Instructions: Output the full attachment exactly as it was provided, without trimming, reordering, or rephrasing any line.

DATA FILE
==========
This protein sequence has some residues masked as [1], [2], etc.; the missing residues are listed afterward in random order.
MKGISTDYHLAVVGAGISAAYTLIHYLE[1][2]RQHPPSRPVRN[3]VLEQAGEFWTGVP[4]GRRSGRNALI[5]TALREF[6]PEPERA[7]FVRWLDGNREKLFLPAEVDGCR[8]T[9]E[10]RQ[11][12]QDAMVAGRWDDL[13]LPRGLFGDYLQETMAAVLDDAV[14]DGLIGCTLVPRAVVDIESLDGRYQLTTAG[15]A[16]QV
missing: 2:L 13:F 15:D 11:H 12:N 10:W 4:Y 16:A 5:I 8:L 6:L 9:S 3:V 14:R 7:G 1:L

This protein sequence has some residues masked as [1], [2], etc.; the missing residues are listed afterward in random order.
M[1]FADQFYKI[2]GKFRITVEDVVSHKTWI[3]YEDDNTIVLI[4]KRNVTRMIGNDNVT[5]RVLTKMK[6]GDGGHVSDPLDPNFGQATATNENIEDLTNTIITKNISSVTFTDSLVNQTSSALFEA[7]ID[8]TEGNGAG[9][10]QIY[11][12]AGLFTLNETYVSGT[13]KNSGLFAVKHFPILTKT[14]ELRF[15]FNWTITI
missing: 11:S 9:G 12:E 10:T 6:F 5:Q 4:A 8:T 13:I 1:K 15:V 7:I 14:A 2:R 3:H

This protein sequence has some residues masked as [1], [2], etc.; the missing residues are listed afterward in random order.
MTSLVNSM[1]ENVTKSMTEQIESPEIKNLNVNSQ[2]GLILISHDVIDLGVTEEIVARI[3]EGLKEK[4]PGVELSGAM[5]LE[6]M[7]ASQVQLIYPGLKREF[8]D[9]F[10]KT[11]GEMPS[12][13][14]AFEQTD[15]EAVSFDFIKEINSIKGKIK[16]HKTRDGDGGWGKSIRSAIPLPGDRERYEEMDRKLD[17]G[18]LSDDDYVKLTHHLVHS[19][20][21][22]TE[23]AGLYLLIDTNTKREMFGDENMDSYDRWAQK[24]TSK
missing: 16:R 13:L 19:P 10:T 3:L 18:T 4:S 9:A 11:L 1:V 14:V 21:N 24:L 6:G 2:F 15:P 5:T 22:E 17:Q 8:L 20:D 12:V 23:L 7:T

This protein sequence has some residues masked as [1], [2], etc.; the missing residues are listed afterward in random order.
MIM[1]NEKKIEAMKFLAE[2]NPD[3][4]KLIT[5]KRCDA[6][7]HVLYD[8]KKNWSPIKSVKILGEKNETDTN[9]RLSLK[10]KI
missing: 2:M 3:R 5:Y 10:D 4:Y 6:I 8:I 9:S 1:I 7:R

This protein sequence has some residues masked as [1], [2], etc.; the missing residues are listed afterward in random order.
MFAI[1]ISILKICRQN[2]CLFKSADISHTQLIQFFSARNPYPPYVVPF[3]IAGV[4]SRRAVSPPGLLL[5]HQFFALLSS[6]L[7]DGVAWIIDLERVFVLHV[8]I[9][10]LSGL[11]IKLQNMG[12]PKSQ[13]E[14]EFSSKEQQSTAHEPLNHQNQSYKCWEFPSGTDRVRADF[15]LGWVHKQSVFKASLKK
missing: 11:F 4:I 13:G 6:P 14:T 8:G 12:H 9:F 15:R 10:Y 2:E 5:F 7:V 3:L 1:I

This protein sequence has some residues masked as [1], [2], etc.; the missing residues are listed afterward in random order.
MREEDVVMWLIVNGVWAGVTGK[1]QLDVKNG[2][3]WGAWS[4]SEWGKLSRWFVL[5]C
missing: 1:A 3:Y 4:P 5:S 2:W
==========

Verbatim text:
This protein sequence has some residues masked as [1], [2], etc.; the missing residues are listed afterward in random order.
MKGISTDYHLAVVGAGISAAYTLIHYLE[1][2]RQHPPSRPVRN[3]VLEQAGEFWTGVP[4]GRRSGRNALI[5]TALREF[6]PEPERA[7]FVRWLDGNREKLFLPAEVDGCR[8]T[9]E[10]RQ[11][12]QDAMVAGRWDDL[13]LPRGLFGDYLQETMAAVLDDAV[14]DGLIGCTLVPRAVVDIESLDGRYQLTTAG[15]A[16]QV
missing: 2:L 13:F 15:D 11:H 12:N 10:W 4:Y 16:A 5:I 8:L 6:L 9:S 3:V 14:R 7:G 1:L

This protein sequence has some residues masked as [1], [2], etc.; the missing residues are listed afterward in random order.
M[1]FADQFYKI[2]GKFRITVEDVVSHKTWI[3]YEDDNTIVLI[4]KRNVTRMIGNDNVT[5]RVLTKMK[6]GDGGHVSDPLDPNFGQATATNENIEDLTNTIITKNISSVTFTDSLVNQTSSALFEA[7]ID[8]TEGNGAG[9][10]QIY[11][12]AGLFTLNETYVSGT[13]KNSGLFAVKHFPILTKT[14]ELRF[15]FNWTITI
missing: 11:S 9:G 12:E 10:T 6:F 5:Q 4:A 8:T 13:I 1:K 15:V 7:I 14:A 2:R 3:H

This protein sequence has some residues masked as [1], [2], etc.; the missing residues are listed afterward in random order.
MTSLVNSM[1]ENVTKSMTEQIESPEIKNLNVNSQ[2]GLILISHDVIDLGVTEEIVARI[3]EGLKEK[4]PGVELSGAM[5]LE[6]M[7]ASQVQLIYPGLKREF[8]D[9]F[10]KT[11]GEMPS[12][13][14]AFEQTD[15]EAVSFDFIKEINSIKGKIK[16]HKTRDGDGGWGKSIRSAIPLPGDRERYEEMDRKLD[17]G[18]LSDDDYVKLTHHLVHS[19][20][21][22]TE[23]AGLYLLIDTNTKREMFGDENMDSYDRWAQK[24]TSK
missing: 16:R 13:L 19:P 10:T 3:L 18:T 4:S 9:A 11:L 1:V 14:V 21:N 24:L 6:G 2:F 15:P 5:T 22:E 17:Q 8:L 20:D 12:V 23:L 7:T

This protein sequence has some residues masked as [1], [2], etc.; the missing residues are listed afterward in random order.
MIM[1]NEKKIEAMKFLAE[2]NPD[3][4]KLIT[5]KRCDA[6][7]HVLYD[8]KKNWSPIKSVKILGEKNETDTN[9]RLSLK[10]KI
missing: 2:M 3:R 5:Y 10:D 4:Y 6:I 8:I 9:S 1:I 7:R

This protein sequence has some residues masked as [1], [2], etc.; the missing residues are listed afterward in random order.
MFAI[1]ISILKICRQN[2]CLFKSADISHTQLIQFFSARNPYPPYVVPF[3]IAGV[4]SRRAVSPPGLLL[5]HQFFALLSS[6]L[7]DGVAWIIDLERVFVLHV[8]I[9][10]LSGL[11]IKLQNMG[12]PKSQ[13]E[14]EFSSKEQQSTAHEPLNHQNQSYKCWEFPSGTDRVRADF[15]LGWVHKQSVFKASLKK
missing: 11:F 4:I 13:G 6:P 14:T 8:G 12:H 9:F 15:R 10:Y 2:E 5:F 7:V 3:L 1:I

This protein sequence has some residues masked as [1], [2], etc.; the missing residues are listed afterward in random order.
MREEDVVMWLIVNGVWAGVTGK[1]QLDVKNG[2][3]WGAWS[4]SEWGKLSRWFVL[5]C
missing: 1:A 3:Y 4:P 5:S 2:W